KHARTOUM – Sudan’s authorities are under pressure to release prominent human rights defenders facing the death penalty or life imprisonment for allegedly inciting an uprising against the state.
Ibrahim Adam Mudawi and his colleague Idris Eldoma Hafiz face six charges such as “undermining the constitutional system” and “waging war against the state”. Rights groups have denounced the allegations as trumped up and linked to their human rights advocacy.
The trial is underway in the capital Khartoum.
“Human rights work is not a crime, so Dr Mudawi and Hafiz must be immediately and unconditionally released,” said Muthoni Wanyeki, Amnesty International’s regional director.
“Their arrest and continued incarceration is a miscarriage of justice, plain and simple.”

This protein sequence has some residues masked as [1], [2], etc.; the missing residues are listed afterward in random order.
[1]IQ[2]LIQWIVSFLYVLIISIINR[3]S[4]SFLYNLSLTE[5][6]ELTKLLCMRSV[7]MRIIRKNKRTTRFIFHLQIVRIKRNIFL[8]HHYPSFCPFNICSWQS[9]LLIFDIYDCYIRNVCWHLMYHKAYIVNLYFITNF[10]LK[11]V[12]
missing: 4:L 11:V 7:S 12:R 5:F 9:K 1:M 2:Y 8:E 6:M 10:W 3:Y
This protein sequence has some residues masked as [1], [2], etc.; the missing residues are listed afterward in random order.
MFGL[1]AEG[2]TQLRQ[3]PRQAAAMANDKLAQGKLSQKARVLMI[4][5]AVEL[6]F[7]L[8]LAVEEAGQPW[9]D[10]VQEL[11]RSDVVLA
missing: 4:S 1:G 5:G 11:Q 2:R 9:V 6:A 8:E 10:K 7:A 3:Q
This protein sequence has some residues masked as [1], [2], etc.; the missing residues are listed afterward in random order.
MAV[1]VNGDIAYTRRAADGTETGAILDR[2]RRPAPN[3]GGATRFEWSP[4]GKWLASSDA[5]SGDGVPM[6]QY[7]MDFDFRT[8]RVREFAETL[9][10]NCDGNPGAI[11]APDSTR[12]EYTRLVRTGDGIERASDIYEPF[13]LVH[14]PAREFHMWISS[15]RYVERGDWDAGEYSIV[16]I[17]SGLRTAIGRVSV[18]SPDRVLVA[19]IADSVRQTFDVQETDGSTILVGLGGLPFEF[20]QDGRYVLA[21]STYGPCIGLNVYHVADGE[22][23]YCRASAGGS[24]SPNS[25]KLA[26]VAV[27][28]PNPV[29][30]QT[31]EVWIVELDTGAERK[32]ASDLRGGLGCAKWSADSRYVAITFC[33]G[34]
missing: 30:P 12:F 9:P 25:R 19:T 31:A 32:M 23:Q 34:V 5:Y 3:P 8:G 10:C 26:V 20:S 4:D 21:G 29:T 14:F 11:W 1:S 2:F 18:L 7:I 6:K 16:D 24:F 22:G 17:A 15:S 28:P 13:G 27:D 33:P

Mudawi has continuously been harassed for his human rights work in Darfur and across Sudan for more than a decade.
“Unfortunately, this latest round sees the harassment take a more sinister turn as both he and his colleague Hafiz potentially face the death penalty,” said Wanyeki.
Intelligence agents arrested engineering professor Mudawi in December 2016. He is the former director of the Sudan Social Development Organisation (SUDO) and won several human rights awards.
Hafiz, a refugee from Darfur, was arrested in November at Mudawi’s house.
African News Agency